Thursday, July 15, 2004

Cardinals aren't keeping it close


They hold 7-game lead, but foes haven't given up

By Kevin Kelly
Enquirer Staff Writer

[photo]
Albert Pujols, who's hitting .304, has helped the Cardinals to a .276 batting average - best in the NL.
The Associated Press/ERIC GAY
HOUSTON - Jimy Williams had taken his spot along the first base line at Minute Maid Park when he became an unwitting distraction.

A burst of boos from the hometown crowd accompanied Williams' introduction as an All-Star coach Tuesday.

Astros officials made it clear by firing Williams and replacing him with Phil Garner on Wednesday that they were equally unsatisfied.

"As far as the season goes, we haven't been playing well," Houston All-Star pitcher Roger Clemens said. "Regardless of if I'm playing well or not, I want to see smiles on the guys next to me."

The Astros, who built their 2004 roster with a World Series in mind and were tabbed preseason favorites to win the National League Central, instead begin the second half straining to keep the first-place Cardinals in sight from 10 1/2 games back.

"The Cardinals are playing some phenomenal baseball right now," Astros second baseman Jeff Kent said. "They'll be tough to catch."

St. Louis finished the first half with the best record in the National League (54-33) - going 31-11 after May 26th - and leads the second-place Chicago Cubs by seven games.

How are the Cardinals doing it?

Paced offensively by All-Stars Scott Rolen and Albert Pujols, the Cardinals lead the league in team batting (.276) and runs (465). The pitching has been solid (3.81 team ERA), and they have the fifth-best fielding percentage in the NL.

"We knew coming into the season that everybody picked everybody else," St. Louis All-Star shortstop Edgar Renteria said. "Anybody can look good on paper, but you've got to play the games right to win. That's what we've been doing. We're doing almost everything right."

The playoff-wise Cubs, who are one game behind the Giants in the wild-card standings, believe they have enough to make up ground.

Chicago now has its two most important pieces - Kerry Wood and Mark Prior - healthy and back in the starting rotation. They started just 15 games combined during the first half of the season.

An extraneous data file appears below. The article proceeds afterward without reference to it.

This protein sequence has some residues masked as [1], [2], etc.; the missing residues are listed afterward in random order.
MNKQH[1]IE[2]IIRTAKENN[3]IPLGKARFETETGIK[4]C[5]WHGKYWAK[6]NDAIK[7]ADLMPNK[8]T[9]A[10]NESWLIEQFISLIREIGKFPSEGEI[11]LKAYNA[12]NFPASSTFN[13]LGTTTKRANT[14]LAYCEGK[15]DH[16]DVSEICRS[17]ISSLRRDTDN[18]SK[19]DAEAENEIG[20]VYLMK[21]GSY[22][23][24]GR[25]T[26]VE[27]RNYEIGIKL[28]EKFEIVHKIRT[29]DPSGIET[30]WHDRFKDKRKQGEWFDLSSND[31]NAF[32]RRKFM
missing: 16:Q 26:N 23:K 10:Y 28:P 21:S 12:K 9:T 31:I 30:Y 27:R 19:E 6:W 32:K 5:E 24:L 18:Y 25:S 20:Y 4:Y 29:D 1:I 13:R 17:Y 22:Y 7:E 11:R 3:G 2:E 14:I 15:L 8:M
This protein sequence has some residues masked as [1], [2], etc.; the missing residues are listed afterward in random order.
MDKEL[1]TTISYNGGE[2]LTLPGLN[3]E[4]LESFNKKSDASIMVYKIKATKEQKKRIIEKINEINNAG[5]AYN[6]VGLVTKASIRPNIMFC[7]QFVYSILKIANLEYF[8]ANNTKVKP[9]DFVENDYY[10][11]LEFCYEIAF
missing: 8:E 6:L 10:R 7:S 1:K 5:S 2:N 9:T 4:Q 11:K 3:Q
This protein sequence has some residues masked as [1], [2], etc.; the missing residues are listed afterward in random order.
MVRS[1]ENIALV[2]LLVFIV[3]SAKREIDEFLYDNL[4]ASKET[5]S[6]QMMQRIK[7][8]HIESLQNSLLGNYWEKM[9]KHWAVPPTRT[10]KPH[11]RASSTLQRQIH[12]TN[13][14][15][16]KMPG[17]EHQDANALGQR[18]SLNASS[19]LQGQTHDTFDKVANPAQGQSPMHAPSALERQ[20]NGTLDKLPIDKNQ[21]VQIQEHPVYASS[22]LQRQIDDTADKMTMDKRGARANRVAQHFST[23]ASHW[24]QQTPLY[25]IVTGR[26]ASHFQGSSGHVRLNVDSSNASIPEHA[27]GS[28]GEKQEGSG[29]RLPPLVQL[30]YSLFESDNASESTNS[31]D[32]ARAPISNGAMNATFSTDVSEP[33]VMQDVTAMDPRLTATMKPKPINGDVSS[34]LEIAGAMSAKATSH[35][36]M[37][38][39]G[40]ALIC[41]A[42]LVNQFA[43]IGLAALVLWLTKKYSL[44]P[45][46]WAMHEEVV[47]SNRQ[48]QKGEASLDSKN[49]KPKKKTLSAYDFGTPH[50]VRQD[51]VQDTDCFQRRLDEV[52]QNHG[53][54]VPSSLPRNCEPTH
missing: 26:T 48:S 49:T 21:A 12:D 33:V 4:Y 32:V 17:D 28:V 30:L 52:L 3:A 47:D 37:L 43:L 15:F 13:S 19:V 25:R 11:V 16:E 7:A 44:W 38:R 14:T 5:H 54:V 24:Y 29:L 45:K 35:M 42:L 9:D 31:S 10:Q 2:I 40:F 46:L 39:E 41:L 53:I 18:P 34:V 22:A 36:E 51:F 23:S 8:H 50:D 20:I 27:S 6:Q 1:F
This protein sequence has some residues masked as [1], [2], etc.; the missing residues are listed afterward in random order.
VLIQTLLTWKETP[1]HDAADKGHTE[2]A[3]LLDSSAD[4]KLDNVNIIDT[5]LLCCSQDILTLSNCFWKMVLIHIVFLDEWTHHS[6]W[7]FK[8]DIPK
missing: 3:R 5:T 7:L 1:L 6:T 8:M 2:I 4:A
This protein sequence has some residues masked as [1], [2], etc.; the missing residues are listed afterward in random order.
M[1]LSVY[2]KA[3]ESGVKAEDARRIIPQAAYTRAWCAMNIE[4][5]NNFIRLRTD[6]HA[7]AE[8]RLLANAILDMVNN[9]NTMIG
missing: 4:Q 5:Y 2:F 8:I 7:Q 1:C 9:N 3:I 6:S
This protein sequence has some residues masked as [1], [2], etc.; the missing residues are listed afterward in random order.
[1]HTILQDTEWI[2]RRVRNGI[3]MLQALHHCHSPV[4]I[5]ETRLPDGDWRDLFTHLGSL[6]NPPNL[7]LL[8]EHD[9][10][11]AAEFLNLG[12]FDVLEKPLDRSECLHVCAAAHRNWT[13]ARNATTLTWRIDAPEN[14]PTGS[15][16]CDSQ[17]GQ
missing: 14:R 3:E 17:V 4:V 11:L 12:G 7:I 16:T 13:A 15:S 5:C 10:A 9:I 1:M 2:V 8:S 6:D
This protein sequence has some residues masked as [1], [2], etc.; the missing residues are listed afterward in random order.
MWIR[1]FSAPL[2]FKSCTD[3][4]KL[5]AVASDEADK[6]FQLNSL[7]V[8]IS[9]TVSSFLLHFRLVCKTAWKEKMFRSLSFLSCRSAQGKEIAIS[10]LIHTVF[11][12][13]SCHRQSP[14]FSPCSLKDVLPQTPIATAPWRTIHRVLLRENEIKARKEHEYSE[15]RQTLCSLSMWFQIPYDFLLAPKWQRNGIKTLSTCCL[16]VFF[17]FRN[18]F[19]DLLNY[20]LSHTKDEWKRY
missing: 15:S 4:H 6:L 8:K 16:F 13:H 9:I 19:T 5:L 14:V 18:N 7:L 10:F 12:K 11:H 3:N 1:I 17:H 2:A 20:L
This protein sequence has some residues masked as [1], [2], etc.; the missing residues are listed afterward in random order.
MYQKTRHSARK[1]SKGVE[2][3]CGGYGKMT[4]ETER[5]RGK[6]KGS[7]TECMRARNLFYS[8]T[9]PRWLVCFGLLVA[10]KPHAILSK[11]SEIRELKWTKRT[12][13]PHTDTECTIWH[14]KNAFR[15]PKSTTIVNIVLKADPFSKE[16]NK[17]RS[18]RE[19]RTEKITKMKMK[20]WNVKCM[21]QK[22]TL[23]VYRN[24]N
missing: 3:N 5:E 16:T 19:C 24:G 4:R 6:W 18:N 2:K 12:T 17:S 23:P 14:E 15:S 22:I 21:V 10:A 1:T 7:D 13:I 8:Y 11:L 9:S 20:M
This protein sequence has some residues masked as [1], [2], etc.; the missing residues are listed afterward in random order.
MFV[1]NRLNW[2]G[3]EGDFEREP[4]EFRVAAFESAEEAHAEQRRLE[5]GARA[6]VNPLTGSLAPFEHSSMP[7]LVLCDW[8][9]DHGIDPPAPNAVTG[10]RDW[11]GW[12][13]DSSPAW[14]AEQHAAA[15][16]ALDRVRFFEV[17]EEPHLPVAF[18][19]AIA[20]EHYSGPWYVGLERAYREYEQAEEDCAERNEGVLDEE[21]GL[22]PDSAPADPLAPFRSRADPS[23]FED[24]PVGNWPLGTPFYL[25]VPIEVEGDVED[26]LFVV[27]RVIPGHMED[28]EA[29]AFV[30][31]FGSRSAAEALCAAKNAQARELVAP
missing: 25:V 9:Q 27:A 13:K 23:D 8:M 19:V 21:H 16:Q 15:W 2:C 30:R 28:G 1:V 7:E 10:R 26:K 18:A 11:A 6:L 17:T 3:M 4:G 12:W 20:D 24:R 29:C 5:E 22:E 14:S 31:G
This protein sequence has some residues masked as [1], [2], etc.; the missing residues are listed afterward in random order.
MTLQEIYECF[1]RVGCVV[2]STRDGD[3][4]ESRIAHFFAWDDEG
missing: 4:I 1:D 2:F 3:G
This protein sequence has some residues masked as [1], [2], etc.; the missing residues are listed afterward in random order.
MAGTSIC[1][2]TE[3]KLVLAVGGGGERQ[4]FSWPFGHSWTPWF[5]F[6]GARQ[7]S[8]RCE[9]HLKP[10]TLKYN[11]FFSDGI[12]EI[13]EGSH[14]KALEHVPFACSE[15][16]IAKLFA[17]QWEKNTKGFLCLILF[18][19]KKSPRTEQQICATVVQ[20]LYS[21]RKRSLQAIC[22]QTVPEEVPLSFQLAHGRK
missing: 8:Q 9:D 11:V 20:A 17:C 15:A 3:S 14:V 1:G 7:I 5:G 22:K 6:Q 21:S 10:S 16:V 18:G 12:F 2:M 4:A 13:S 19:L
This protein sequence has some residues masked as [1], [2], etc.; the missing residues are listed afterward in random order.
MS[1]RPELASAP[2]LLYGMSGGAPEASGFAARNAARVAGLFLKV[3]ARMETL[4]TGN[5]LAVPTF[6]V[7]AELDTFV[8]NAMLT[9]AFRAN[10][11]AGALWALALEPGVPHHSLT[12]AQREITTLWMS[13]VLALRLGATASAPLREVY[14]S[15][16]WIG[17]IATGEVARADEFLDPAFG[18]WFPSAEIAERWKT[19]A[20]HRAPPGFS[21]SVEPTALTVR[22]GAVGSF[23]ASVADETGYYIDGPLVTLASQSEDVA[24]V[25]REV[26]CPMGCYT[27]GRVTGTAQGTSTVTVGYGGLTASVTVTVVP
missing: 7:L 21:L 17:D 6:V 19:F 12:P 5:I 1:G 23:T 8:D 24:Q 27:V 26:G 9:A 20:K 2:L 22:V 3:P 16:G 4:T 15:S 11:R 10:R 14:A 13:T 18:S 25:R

Wood was activated from the disabled list Sunday, and in his first start since May 11 allowed one run on three hits over five innings for an 8-4 win over St. Louis.

"We still have a ways to go," Cubs right fielder Sammy Sosa said. "There's no question about what we can do. We need to get ready for the second half, and go out there and play every game like we did last year."

The Reds trail the Cardinals by 7 1/2 games, and the wild card-leading Giants by 1 1/2 games. A 17-game stretch against NL Central opponents begins today with the first of a four-game series against the Cardinals at Great American Ball Park.

While first baseman Sean Casey is expected to come off the disabled list, two-thirds of the Reds' starting outfield remains on the DL.

Center fielder Ken Griffey Jr. suffered a partially torn right hamstring just before the All-Star break. Right fielder Austin Kearns is rehabilitating from thumb surgery.

"As far as our team is concerned, health has a lot to do with it," shortstop Barry Larkin said, "Then we'll also have to see what happens with the trading deadline (July 31) . . . The next couple of weeks are going to be very interesting."

Milwaukee trails St. Louis by 8 1/2 games, followed by Houston (10 1/2) and Pittsburgh (14 1/2).

"There's still hope," Clemens said.

"You can make a run, and that's what we are looking to do."




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